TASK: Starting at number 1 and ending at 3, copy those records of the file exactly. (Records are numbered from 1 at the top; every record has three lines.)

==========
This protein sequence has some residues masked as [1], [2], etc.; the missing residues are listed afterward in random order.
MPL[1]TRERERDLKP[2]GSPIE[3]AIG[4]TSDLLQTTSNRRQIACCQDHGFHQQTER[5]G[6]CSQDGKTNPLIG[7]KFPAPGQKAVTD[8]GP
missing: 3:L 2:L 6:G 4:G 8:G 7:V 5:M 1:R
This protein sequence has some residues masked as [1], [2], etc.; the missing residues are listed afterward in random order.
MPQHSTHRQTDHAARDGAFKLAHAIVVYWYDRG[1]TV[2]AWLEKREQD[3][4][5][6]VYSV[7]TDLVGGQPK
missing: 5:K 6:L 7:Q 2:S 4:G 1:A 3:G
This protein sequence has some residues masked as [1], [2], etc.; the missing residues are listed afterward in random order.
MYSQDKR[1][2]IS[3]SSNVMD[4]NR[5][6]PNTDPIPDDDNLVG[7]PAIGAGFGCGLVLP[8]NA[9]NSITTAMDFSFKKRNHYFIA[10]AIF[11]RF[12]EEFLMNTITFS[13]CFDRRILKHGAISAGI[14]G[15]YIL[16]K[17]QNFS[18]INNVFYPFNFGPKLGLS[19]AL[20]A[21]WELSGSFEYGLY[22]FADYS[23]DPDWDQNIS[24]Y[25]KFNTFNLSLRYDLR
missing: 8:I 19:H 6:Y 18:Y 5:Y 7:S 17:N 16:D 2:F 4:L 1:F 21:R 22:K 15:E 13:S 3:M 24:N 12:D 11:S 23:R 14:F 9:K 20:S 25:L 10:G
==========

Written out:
This protein sequence has some residues masked as [1], [2], etc.; the missing residues are listed afterward in random order.
MPL[1]TRERERDLKP[2]GSPIE[3]AIG[4]TSDLLQTTSNRRQIACCQDHGFHQQTER[5]G[6]CSQDGKTNPLIG[7]KFPAPGQKAVTD[8]GP
missing: 3:L 2:L 6:G 4:G 8:G 7:V 5:M 1:R
This protein sequence has some residues masked as [1], [2], etc.; the missing residues are listed afterward in random order.
MPQHSTHRQTDHAARDGAFKLAHAIVVYWYDRG[1]TV[2]AWLEKREQD[3][4][5][6]VYSV[7]TDLVGGQPK
missing: 5:K 6:L 7:Q 2:S 4:G 1:A 3:G
This protein sequence has some residues masked as [1], [2], etc.; the missing residues are listed afterward in random order.
MYSQDKR[1][2]IS[3]SSNVMD[4]NR[5][6]PNTDPIPDDDNLVG[7]PAIGAGFGCGLVLP[8]NA[9]NSITTAMDFSFKKRNHYFIA[10]AIF[11]RF[12]EEFLMNTITFS[13]CFDRRILKHGAISAGI[14]G[15]YIL[16]K[17]QNFS[18]INNVFYPFNFGPKLGLS[19]AL[20]A[21]WELSGSFEYGLY[22]FADYS[23]DPDWDQNIS[24]Y[25]KFNTFNLSLRYDLR
missing: 8:I 19:H 6:Y 18:Y 5:Y 7:S 17:N 16:D 2:F 4:L 1:F 21:R 22:K 15:E 13:S 3:M 24:N 12:D 11:S 23:R 14:F 9:K 20:S 25:L 10:G